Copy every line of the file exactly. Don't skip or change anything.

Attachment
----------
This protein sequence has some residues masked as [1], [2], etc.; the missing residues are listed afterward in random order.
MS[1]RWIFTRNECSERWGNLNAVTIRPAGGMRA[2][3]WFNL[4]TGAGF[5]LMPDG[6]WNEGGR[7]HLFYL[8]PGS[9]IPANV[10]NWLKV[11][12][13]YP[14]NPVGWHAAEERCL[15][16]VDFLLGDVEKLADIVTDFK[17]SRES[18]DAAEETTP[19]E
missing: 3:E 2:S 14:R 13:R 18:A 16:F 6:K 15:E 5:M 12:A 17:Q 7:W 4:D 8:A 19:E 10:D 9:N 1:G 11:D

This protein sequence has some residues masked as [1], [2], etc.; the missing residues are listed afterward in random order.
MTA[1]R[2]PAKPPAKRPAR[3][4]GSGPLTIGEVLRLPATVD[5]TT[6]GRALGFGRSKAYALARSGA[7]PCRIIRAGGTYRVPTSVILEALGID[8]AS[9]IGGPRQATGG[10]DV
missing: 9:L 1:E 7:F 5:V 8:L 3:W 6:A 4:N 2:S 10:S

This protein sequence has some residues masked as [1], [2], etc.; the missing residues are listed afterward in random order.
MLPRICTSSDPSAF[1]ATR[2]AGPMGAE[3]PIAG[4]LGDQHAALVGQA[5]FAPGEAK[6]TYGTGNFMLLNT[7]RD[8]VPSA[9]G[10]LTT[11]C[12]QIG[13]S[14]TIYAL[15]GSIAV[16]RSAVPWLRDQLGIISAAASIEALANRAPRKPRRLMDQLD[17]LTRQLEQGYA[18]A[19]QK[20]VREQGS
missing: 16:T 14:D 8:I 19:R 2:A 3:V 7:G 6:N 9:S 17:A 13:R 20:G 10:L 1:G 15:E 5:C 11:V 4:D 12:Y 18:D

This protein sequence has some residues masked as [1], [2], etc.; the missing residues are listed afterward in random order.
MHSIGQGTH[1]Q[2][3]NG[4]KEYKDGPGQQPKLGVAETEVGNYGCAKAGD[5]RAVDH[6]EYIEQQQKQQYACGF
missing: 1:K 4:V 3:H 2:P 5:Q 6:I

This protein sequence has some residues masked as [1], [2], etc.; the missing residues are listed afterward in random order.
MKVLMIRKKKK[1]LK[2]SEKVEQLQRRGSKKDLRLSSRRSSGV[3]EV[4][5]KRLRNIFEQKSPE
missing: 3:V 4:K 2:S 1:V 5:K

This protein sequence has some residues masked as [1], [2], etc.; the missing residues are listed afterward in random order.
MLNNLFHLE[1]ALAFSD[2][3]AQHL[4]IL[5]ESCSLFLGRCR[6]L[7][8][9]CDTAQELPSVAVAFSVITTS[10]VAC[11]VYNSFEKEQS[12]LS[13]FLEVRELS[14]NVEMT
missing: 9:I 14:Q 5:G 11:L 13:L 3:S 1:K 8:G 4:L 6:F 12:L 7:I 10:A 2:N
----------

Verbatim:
This protein sequence has some residues masked as [1], [2], etc.; the missing residues are listed afterward in random order.
MS[1]RWIFTRNECSERWGNLNAVTIRPAGGMRA[2][3]WFNL[4]TGAGF[5]LMPDG[6]WNEGGR[7]HLFYL[8]PGS[9]IPANV[10]NWLKV[11][12][13]YP[14]NPVGWHAAEERCL[15][16]VDFLLGDVEKLADIVTDFK[17]SRES[18]DAAEETTP[19]E
missing: 3:E 2:S 14:R 13:R 18:A 16:F 6:K 15:E 5:M 12:A 17:Q 7:W 4:D 8:A 19:E 10:D 9:N 1:G 11:D

This protein sequence has some residues masked as [1], [2], etc.; the missing residues are listed afterward in random order.
MTA[1]R[2]PAKPPAKRPAR[3][4]GSGPLTIGEVLRLPATVD[5]TT[6]GRALGFGRSKAYALARSGA[7]PCRIIRAGGTYRVPTSVILEALGID[8]AS[9]IGGPRQATGG[10]DV
missing: 9:L 1:E 7:F 5:V 8:L 3:W 6:A 4:N 2:S 10:S

This protein sequence has some residues masked as [1], [2], etc.; the missing residues are listed afterward in random order.
MLPRICTSSDPSAF[1]ATR[2]AGPMGAE[3]PIAG[4]LGDQHAALVGQA[5]FAPGEAK[6]TYGTGNFMLLNT[7]RD[8]VPSA[9]G[10]LTT[11]C[12]QIG[13]S[14]TIYAL[15]GSIAV[16]RSAVPWLRDQLGIISAAASIEALANRAPRKPRRLMDQLD[17]LTRQLEQGYA[18]A[19]QK[20]VREQGS
missing: 16:T 14:D 8:I 19:R 2:A 3:V 7:G 6:N 9:S 17:A 13:R 20:G 10:L 1:G 15:E 5:C 11:V 4:D 12:Y 18:D

This protein sequence has some residues masked as [1], [2], etc.; the missing residues are listed afterward in random order.
MHSIGQGTH[1]Q[2][3]NG[4]KEYKDGPGQQPKLGVAETEVGNYGCAKAGD[5]RAVDH[6]EYIEQQQKQQYACGF
missing: 1:K 4:V 3:H 2:P 5:Q 6:I

This protein sequence has some residues masked as [1], [2], etc.; the missing residues are listed afterward in random order.
MKVLMIRKKKK[1]LK[2]SEKVEQLQRRGSKKDLRLSSRRSSGV[3]EV[4][5]KRLRNIFEQKSPE
missing: 3:V 4:K 2:S 1:V 5:K

This protein sequence has some residues masked as [1], [2], etc.; the missing residues are listed afterward in random order.
MLNNLFHLE[1]ALAFSD[2][3]AQHL[4]IL[5]ESCSLFLGRCR[6]L[7][8][9]CDTAQELPSVAVAFSVITTS[10]VAC[11]VYNSFEKEQS[12]LS[13]FLEVRELS[14]NVEMT
missing: 9:I 14:Q 5:G 11:L 13:L 3:S 1:K 8:G 4:L 6:F 12:L 7:I 10:A 2:N